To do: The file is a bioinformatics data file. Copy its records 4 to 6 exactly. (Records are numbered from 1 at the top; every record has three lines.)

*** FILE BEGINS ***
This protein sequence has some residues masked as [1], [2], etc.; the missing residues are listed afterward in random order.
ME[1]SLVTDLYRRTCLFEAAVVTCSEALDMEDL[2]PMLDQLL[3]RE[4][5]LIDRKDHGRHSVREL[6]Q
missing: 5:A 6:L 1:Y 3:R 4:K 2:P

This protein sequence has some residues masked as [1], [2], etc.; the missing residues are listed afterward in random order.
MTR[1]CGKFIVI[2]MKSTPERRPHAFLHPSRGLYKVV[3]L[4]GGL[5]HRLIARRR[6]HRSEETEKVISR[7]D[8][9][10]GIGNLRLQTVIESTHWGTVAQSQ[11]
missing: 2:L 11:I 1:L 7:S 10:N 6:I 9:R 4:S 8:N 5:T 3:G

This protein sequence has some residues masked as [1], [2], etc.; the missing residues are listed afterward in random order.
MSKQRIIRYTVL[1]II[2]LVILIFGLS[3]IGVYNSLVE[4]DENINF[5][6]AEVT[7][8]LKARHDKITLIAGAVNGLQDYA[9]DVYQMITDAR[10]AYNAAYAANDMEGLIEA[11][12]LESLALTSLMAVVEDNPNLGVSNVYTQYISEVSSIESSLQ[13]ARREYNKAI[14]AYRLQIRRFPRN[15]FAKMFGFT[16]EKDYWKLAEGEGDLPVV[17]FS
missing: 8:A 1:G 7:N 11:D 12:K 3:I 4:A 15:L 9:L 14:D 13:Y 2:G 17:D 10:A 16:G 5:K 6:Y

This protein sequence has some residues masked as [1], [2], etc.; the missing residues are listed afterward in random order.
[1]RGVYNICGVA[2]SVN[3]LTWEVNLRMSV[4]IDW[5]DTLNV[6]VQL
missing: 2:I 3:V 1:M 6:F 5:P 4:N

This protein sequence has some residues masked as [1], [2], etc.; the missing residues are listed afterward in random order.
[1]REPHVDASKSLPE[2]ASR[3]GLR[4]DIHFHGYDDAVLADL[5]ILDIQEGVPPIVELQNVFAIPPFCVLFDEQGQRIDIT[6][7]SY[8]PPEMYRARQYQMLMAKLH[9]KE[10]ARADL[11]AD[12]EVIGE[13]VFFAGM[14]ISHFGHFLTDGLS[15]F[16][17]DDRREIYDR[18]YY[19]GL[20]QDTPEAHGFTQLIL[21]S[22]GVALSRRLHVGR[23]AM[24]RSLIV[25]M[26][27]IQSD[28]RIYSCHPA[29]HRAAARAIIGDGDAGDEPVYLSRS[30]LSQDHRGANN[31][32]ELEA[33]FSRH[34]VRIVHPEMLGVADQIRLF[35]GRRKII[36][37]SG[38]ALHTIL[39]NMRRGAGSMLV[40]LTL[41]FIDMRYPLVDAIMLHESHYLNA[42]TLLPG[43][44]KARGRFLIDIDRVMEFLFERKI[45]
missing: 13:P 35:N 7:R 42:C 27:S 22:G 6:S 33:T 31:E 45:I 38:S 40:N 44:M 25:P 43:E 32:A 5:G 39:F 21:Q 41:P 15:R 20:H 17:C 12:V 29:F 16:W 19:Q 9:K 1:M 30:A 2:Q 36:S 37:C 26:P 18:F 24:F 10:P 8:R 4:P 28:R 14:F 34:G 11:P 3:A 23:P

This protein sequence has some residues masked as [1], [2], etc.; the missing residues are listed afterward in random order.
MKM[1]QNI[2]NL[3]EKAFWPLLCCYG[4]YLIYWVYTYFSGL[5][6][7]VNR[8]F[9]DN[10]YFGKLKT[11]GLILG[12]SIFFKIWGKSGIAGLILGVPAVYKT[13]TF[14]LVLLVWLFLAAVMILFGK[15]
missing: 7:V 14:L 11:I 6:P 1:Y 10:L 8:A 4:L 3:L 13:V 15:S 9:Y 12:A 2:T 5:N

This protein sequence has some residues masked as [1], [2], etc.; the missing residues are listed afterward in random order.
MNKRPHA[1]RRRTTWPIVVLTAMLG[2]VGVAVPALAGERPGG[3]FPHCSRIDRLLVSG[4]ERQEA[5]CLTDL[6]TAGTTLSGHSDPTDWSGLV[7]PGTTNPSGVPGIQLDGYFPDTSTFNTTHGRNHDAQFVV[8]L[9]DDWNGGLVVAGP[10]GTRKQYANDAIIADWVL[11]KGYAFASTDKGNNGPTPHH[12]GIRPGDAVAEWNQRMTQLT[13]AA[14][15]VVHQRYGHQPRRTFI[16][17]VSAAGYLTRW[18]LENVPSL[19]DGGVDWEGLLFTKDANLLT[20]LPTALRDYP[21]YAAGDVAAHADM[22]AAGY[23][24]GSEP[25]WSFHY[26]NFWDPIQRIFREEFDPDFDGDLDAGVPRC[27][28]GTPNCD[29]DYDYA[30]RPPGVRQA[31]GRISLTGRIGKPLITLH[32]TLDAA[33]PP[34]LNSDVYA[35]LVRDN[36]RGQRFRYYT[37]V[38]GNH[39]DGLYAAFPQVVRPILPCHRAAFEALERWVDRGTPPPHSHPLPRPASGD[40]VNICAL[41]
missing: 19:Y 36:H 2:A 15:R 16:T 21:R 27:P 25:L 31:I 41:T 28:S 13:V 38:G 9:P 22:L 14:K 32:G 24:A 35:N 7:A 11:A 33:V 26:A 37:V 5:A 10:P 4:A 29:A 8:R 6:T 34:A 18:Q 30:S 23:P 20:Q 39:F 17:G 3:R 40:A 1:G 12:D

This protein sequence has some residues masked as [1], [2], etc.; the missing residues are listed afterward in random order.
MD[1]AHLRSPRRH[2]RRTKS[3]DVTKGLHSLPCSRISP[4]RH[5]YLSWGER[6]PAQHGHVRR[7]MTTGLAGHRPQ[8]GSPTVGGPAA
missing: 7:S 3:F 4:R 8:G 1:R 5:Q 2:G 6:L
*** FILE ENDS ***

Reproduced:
This protein sequence has some residues masked as [1], [2], etc.; the missing residues are listed afterward in random order.
[1]RGVYNICGVA[2]SVN[3]LTWEVNLRMSV[4]IDW[5]DTLNV[6]VQL
missing: 2:I 3:V 1:M 6:F 5:P 4:N

This protein sequence has some residues masked as [1], [2], etc.; the missing residues are listed afterward in random order.
[1]REPHVDASKSLPE[2]ASR[3]GLR[4]DIHFHGYDDAVLADL[5]ILDIQEGVPPIVELQNVFAIPPFCVLFDEQGQRIDIT[6][7]SY[8]PPEMYRARQYQMLMAKLH[9]KE[10]ARADL[11]AD[12]EVIGE[13]VFFAGM[14]ISHFGHFLTDGLS[15]F[16][17]DDRREIYDR[18]YY[19]GL[20]QDTPEAHGFTQLIL[21]S[22]GVALSRRLHVGR[23]AM[24]RSLIV[25]M[26][27]IQSD[28]RIYSCHPA[29]HRAAARAIIGDGDAGDEPVYLSRS[30]LSQDHRGANN[31][32]ELEA[33]FSRH[34]VRIVHPEMLGVADQIRLF[35]GRRKII[36][37]SG[38]ALHTIL[39]NMRRGAGSMLV[40]LTL[41]FIDMRYPLVDAIMLHESHYLNA[42]TLLPG[43][44]KARGRFLIDIDRVMEFLFERKI[45]
missing: 13:P 35:N 7:R 42:C 27:S 22:G 6:S 33:T 31:E 45:I 38:S 40:N 44:M 25:P 43:E 32:A 5:G 39:F 21:Q 41:P 15:R 20:H 17:C 12:V 29:F 16:W 19:Q 9:K 1:M 30:A 2:Q 36:S 37:C 26:P 18:F 24:F 10:P 8:R 4:P 28:R 14:F 34:G 11:P 3:A 23:P

This protein sequence has some residues masked as [1], [2], etc.; the missing residues are listed afterward in random order.
MKM[1]QNI[2]NL[3]EKAFWPLLCCYG[4]YLIYWVYTYFSGL[5][6][7]VNR[8]F[9]DN[10]YFGKLKT[11]GLILG[12]SIFFKIWGKSGIAGLILGVPAVYKT[13]TF[14]LVLLVWLFLAAVMILFGK[15]
missing: 7:V 14:L 11:I 6:P 1:Y 10:L 8:A 4:L 3:L 13:V 15:S 9:Y 12:A 2:T 5:N